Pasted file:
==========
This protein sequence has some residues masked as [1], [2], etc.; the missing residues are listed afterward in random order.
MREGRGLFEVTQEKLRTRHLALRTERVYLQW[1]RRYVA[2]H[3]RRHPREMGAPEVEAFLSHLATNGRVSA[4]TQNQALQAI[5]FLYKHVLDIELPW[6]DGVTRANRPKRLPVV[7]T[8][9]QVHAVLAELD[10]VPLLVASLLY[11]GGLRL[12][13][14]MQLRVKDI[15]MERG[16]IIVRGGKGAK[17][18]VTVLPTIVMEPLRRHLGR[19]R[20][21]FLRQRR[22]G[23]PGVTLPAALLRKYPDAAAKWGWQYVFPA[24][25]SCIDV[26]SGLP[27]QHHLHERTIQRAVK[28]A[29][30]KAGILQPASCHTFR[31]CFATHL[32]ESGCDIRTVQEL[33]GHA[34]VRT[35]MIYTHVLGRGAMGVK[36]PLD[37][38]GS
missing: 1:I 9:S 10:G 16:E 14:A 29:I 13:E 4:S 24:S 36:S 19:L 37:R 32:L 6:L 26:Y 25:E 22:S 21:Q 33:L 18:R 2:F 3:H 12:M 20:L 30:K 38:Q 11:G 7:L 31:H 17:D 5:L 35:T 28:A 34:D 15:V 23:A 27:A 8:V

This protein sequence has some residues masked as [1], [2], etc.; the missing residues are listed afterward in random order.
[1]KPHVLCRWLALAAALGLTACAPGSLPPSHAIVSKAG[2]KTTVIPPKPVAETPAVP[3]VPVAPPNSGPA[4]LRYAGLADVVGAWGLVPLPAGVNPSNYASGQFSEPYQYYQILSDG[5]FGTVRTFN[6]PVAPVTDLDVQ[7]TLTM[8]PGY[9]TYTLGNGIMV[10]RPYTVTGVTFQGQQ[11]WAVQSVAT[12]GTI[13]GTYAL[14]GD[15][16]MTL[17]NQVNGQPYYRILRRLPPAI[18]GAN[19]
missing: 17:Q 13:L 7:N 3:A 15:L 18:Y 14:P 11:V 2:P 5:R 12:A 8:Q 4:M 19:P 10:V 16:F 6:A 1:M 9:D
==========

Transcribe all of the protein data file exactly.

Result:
This protein sequence has some residues masked as [1], [2], etc.; the missing residues are listed afterward in random order.
MREGRGLFEVTQEKLRTRHLALRTERVYLQW[1]RRYVA[2]H[3]RRHPREMGAPEVEAFLSHLATNGRVSA[4]TQNQALQAI[5]FLYKHVLDIELPW[6]DGVTRANRPKRLPVV[7]T[8][9]QVHAVLAELD[10]VPLLVASLLY[11]GGLRL[12][13][14]MQLRVKDI[15]MERG[16]IIVRGGKGAK[17][18]VTVLPTIVMEPLRRHLGR[19]R[20][21]FLRQRR[22]G[23]PGVTLPAALLRKYPDAAAKWGWQYVFPA[24][25]SCIDV[26]SGLP[27]QHHLHERTIQRAVK[28]A[29][30]KAGILQPASCHTFR[31]CFATHL[32]ESGCDIRTVQEL[33]GHA[34]VRT[35]MIYTHVLGRGAMGVK[36]PLD[37][38]GS
missing: 1:I 9:S 10:G 16:E 14:A 29:I 13:E 4:S 24:S 36:S 19:L 37:R 32:L 6:L 26:Y 25:E 22:S 21:Q 33:L 18:R 2:F 3:H 12:M 20:L 30:K 38:Q 11:G 7:L 31:H 17:D 5:L 35:T 28:A 34:D 15:V 23:A 27:A 8:V

This protein sequence has some residues masked as [1], [2], etc.; the missing residues are listed afterward in random order.
[1]KPHVLCRWLALAAALGLTACAPGSLPPSHAIVSKAG[2]KTTVIPPKPVAETPAVP[3]VPVAPPNSGPA[4]LRYAGLADVVGAWGLVPLPAGVNPSNYASGQFSEPYQYYQILSDG[5]FGTVRTFN[6]PVAPVTDLDVQ[7]TLTM[8]PGY[9]TYTLGNGIMV[10]RPYTVTGVTFQGQQ[11]WAVQSVAT[12]GTI[13]GTYAL[14]GD[15][16]MTL[17]NQVNGQPYYRILRRLPPAI[18]GAN[19]
missing: 17:Q 13:L 7:N 3:A 15:L 18:Y 14:P 11:V 2:P 5:R 12:A 8:Q 4:M 19:P 10:V 16:F 6:A 1:M 9:D